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Annex 7: Evidence and data: communicate performance trends and targets to inform decision making

The move towards high performance requires a shift in thinking from a compliance to a continuous improvement orientation. This can be facilitated through the provision of performance data directly relevant to goal attainment. This performance information can then be used to inform strategic and operational decision making.

Fundamental to the willingness and ability of an organisation to use performance information is the focus on a minimum number of key performance indicators (KPIs). The Australian National Audit Office (ANAO) (2013), however, found that there are an excessive number of KPIs that made it difficult to review the performance of programs. The Australian National Audit Office (2013) concluded that focused and clear outcome statements and well-defined program objectives are critical for realising improvements in this area. This supports work undertaken in the United States (see Metzenbaum, 2009).

Performance information needs to be accessible and communicated throughout the organisation. By simplifying and communicating performance data, groups / organisations can increase goal clarity for managers and employees, increase their alignment with higher-level goals and increase their accountability for achieving targets. This is likely to reduce the focus on compliance and excessive reporting. This shift also involves using performance data as a means to track progress against performance goals, targets and long-term outcomes and to review patterns in performance outcomes (see Principle 4). Such a shift has been advocated by the ANAO (2013) who have encouraged the APS to focus on reviewing progress towards longer-term objectives.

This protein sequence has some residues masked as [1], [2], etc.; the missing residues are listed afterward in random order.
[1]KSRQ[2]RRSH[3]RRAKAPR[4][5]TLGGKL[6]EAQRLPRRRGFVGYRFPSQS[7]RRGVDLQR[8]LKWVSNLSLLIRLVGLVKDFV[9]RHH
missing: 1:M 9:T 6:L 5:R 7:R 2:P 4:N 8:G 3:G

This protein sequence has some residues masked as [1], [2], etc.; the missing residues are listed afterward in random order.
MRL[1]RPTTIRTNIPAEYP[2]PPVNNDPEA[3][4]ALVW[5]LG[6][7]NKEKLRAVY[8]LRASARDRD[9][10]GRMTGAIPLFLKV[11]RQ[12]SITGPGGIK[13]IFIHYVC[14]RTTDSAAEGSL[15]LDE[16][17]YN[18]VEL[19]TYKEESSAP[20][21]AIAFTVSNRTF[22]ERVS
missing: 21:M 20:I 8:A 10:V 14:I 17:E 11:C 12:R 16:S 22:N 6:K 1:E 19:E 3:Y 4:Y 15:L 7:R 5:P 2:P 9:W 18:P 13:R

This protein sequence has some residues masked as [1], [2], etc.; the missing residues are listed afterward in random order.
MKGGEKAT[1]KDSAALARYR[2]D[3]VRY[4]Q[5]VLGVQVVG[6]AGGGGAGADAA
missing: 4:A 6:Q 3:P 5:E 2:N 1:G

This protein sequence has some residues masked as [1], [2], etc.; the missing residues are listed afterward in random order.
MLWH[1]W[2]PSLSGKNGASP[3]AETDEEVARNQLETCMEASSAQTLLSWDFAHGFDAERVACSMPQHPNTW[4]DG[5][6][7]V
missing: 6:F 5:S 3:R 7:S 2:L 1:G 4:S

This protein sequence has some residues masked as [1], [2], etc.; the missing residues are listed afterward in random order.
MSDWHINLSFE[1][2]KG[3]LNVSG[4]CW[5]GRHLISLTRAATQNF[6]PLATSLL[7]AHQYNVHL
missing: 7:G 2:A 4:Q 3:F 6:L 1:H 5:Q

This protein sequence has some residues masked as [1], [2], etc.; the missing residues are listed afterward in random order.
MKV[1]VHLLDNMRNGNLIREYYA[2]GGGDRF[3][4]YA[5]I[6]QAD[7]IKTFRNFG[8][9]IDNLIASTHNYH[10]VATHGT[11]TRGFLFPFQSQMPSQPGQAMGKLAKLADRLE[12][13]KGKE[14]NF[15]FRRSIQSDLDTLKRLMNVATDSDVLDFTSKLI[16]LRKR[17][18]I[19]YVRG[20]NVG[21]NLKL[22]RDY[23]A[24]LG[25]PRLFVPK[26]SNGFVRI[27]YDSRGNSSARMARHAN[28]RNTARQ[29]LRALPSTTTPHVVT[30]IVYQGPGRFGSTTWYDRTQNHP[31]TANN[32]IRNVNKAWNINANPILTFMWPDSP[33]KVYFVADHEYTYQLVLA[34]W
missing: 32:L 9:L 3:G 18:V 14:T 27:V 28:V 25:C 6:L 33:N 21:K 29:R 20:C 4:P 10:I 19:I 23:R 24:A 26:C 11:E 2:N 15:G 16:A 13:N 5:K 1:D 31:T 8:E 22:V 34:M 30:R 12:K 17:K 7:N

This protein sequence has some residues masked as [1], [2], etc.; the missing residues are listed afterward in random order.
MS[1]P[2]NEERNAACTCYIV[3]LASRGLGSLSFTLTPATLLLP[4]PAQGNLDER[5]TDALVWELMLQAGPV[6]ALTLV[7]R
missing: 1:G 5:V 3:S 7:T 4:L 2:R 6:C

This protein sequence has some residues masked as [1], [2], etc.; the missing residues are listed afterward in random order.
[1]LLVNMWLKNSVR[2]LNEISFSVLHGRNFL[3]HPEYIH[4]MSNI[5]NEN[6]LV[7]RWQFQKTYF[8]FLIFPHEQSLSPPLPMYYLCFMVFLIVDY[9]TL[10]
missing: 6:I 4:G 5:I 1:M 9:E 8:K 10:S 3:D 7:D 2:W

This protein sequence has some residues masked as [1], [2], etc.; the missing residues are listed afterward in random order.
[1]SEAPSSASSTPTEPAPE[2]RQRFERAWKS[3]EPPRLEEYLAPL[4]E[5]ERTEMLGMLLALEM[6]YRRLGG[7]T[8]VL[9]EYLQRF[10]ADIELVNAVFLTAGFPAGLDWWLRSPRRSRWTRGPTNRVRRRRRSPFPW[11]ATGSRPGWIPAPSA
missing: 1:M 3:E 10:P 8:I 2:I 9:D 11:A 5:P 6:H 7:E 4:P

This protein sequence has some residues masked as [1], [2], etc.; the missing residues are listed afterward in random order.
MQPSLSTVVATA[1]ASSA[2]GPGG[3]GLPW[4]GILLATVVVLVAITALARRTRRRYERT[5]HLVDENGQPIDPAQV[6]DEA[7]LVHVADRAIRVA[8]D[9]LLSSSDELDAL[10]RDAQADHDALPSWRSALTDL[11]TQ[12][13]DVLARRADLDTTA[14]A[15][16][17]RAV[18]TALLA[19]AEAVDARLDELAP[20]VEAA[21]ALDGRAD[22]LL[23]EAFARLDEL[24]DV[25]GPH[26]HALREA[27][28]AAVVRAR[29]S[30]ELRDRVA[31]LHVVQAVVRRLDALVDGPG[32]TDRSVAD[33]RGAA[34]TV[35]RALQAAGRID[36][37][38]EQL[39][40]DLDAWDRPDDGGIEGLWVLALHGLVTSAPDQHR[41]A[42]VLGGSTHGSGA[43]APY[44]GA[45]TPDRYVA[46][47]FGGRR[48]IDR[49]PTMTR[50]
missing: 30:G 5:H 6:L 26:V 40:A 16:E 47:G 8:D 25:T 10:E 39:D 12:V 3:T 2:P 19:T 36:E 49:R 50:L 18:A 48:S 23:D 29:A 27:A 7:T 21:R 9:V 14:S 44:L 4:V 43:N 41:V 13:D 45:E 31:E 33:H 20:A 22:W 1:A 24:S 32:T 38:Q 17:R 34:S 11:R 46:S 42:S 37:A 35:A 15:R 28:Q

The tracking of progress involves the utilisation of qualitative and quantitative measures to identify progress against goals and as a tool for reflective practice and meaningful discussions. This will encourage organisations and groups to develop an understanding of why target(s) may or may not be achieved, and to identify when an intervention is necessary to overcome obstacles to goal attainment. This is also useful for identifying extraneous factors that affect target attainment, interdependencies with other groups / organisations, and for understanding how their work affects goal attainment (see Metzenbaum, 2009). By conducting regular status reviews, groups / organisations can also assess progress and anticipate problems before they emerge.